This is an archived article that was published on in 2013, and information in the article may be outdated. It is provided only for personal research purposes and may not be reprinted.

Back when the golden spike was pounded in at Promontory, completing the transcontinental railroad nearly 150 years ago, immigrant workers in Utah meant Irish and Chinese laborers who performed backbreaking work for meager wages. Later came the Greeks and Italians to do the hard labor of mining. Add in the pioneers, and Utah truly was built by immigrant labor.

Utah still needs workers from around the world, but today strong academic backgrounds mean more than strong backs. Utah has undergone a long but radical transformation from an economy based on mining and ranching to one based on programming and microchips.

That is why passage of a bill called the SKILLS Visa Act now moving through the U.S. House of Representatives is vital. This legislation will ease America's critical shortage of professionals with degrees in the STEM (science, technology, engineering and math) fields and computer science by raising the laughably low cap on work visas for immigrants with these qualifications.

The bill seeks to meet the demand for STEM workers by creating a STEM education fund to improve teaching of math and science in our K-12 schools. We must prepare and motivate more American kids to go to college and earn technical degrees. A quick look at Utah's technology sector confirms the need for the SKILLS Visa Act.

Today thousands of sophisticated companies from Novell to have their headquarters or major operations in Provo and other Utah cities. My employer, Hewlett Packard, is just one of many that have been attracted by Utah's Western lifestyle and its growing stature as a technology center.

But growth, profits and job creation are stymied by archaic immigration laws that send the best and the brightest immigrant workers packing upon graduation, or bars them from entering in the first place.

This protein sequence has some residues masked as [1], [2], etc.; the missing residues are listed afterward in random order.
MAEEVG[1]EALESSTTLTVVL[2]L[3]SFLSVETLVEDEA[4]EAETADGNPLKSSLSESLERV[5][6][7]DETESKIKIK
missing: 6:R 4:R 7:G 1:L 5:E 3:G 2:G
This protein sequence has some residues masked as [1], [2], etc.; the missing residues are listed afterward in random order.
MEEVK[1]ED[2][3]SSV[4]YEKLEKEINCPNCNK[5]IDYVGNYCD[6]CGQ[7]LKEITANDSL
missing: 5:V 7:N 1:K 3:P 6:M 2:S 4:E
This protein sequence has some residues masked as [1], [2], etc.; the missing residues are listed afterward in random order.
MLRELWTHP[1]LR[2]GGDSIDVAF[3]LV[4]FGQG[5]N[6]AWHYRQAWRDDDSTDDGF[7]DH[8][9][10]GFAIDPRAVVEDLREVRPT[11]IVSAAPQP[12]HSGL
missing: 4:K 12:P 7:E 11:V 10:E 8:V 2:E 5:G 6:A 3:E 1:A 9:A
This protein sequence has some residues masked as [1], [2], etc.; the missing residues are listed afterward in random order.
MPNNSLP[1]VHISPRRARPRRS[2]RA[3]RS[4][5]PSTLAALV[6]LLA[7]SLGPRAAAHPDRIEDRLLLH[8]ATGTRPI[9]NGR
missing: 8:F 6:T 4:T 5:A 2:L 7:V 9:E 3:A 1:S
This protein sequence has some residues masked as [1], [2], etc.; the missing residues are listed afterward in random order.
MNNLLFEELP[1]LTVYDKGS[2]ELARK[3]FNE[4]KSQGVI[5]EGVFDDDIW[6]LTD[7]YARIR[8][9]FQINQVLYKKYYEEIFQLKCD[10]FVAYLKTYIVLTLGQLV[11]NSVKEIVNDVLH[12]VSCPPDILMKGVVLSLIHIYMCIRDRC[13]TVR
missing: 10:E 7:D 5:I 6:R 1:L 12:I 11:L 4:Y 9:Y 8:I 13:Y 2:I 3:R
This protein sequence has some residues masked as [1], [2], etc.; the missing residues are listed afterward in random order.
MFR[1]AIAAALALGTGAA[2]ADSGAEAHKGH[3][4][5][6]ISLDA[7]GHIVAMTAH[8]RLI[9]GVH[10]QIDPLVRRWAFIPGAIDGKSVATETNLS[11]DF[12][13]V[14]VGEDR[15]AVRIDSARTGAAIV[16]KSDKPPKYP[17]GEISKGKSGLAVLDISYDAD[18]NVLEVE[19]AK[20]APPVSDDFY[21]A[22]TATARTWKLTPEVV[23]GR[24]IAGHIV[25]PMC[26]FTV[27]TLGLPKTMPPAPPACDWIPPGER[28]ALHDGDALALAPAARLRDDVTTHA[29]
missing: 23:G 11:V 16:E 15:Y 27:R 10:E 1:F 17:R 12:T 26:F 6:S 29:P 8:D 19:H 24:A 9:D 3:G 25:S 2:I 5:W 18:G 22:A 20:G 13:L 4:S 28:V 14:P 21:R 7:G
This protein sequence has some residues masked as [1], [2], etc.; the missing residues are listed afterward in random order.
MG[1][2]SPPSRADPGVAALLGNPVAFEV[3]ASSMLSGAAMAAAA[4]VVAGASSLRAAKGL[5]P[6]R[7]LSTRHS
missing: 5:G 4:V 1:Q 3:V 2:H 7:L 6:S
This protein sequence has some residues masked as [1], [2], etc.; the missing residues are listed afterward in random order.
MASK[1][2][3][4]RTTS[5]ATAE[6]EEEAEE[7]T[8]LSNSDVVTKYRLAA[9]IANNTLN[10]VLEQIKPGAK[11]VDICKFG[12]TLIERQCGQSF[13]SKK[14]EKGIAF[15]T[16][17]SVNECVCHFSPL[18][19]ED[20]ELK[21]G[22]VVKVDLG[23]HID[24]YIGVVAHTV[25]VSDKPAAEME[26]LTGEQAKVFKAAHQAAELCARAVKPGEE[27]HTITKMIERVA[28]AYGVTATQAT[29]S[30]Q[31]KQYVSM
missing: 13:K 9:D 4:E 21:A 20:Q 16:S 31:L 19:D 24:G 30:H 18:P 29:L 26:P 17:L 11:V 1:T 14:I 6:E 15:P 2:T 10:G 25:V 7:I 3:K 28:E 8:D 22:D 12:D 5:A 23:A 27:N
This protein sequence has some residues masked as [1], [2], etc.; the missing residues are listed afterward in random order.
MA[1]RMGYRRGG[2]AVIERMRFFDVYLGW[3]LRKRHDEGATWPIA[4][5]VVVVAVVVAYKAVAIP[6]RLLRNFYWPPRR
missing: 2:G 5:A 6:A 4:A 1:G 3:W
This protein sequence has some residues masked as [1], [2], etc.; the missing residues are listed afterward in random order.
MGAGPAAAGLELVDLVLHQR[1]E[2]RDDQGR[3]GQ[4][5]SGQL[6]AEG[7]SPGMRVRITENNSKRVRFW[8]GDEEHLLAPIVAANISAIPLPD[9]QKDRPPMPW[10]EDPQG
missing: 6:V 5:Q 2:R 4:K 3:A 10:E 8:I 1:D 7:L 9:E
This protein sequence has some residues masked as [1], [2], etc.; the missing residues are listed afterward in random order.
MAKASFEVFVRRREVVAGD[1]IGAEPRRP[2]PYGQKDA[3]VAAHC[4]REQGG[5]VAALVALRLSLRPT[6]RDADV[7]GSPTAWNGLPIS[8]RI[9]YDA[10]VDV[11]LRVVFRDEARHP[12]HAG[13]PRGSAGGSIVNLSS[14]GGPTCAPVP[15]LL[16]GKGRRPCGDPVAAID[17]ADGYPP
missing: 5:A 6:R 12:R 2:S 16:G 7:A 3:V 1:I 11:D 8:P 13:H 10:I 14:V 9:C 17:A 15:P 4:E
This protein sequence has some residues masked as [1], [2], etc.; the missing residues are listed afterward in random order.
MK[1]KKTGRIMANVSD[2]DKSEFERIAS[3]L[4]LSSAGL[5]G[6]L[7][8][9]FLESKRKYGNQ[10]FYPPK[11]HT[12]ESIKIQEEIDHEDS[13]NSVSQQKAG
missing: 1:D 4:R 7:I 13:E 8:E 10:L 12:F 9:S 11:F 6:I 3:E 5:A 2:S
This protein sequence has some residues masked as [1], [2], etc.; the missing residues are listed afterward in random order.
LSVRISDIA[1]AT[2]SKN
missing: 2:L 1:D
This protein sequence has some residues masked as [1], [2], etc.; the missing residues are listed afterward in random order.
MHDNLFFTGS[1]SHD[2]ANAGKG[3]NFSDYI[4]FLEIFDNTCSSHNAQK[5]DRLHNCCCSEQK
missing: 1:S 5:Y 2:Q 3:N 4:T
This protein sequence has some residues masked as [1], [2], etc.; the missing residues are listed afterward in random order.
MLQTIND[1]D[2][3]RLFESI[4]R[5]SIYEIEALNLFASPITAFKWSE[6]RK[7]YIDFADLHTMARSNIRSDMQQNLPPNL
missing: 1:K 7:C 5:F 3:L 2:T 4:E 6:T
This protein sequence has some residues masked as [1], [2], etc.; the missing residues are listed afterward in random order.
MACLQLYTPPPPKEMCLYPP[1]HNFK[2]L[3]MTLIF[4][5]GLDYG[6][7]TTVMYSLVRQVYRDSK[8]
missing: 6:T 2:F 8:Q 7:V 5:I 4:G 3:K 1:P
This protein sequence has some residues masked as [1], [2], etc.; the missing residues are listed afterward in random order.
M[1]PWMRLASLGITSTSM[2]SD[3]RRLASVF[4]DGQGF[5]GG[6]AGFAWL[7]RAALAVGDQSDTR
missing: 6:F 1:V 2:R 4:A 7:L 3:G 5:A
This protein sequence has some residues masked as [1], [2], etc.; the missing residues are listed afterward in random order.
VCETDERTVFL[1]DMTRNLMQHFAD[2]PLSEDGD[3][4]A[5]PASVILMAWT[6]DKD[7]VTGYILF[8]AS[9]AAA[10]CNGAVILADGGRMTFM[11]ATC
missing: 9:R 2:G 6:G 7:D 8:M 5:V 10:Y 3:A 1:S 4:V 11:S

Sadly, even the best colleges and universities — schools like Brigham Young University, Utah State and the University of Utah — aren't producing enough STEM-trained graduates. Our nation's higher-education system is producing barely a third of the graduates America needs in computer science alone. Only about one in 10 degrees awarded by Utah's colleges and universities are in STEM subjects.

But the problem starts well before college. Utah parents are committed to their children's educations, yet fewer than half of the state's eighth-graders score at proficiency levels on standardized math and science tests.

Utah's figures aren't drastically out of line with national averages. Taken together, they indicate a U.S. education system ill-prepared to produce the skilled workforce we need today and must rely on tomorrow. The result? Tech-centric companies need to recruit skilled employees from outside the U.S.

But this need collides with our dysfunctional immigration system. For more than two decades, the annual quota on the H-1B visas for highly skilled immigrants has been kept at 65,000, a number so inadequate that the entire allotment of 2013 visas was gobbled up in five days.

The SKILLS Visa Act is not a panacea. It does, however, offer practical solutions for stemming our critical shortage of STEM and computer science professionals while encouraging more of America's best and brightest to pursue degrees in these fields.

And in this time of tight government funding, the STEM education fund would be created at no cost to taxpayers. The fund would be financed from fees paid by employers applying for visas and green cards for skilled employees.

Both expansion of H-1B visas and creation of a STEM education fund would be responsible investments with short- and long-term gains. It's an investment that would help preserve America's global lead in technology innovation and boost Utah's status as one of America's hottest technology centers.

Daryl Acumen is senior manager of data analytics for Hewlett Packard in Provo and vice-chair of the Utah County Republican Party.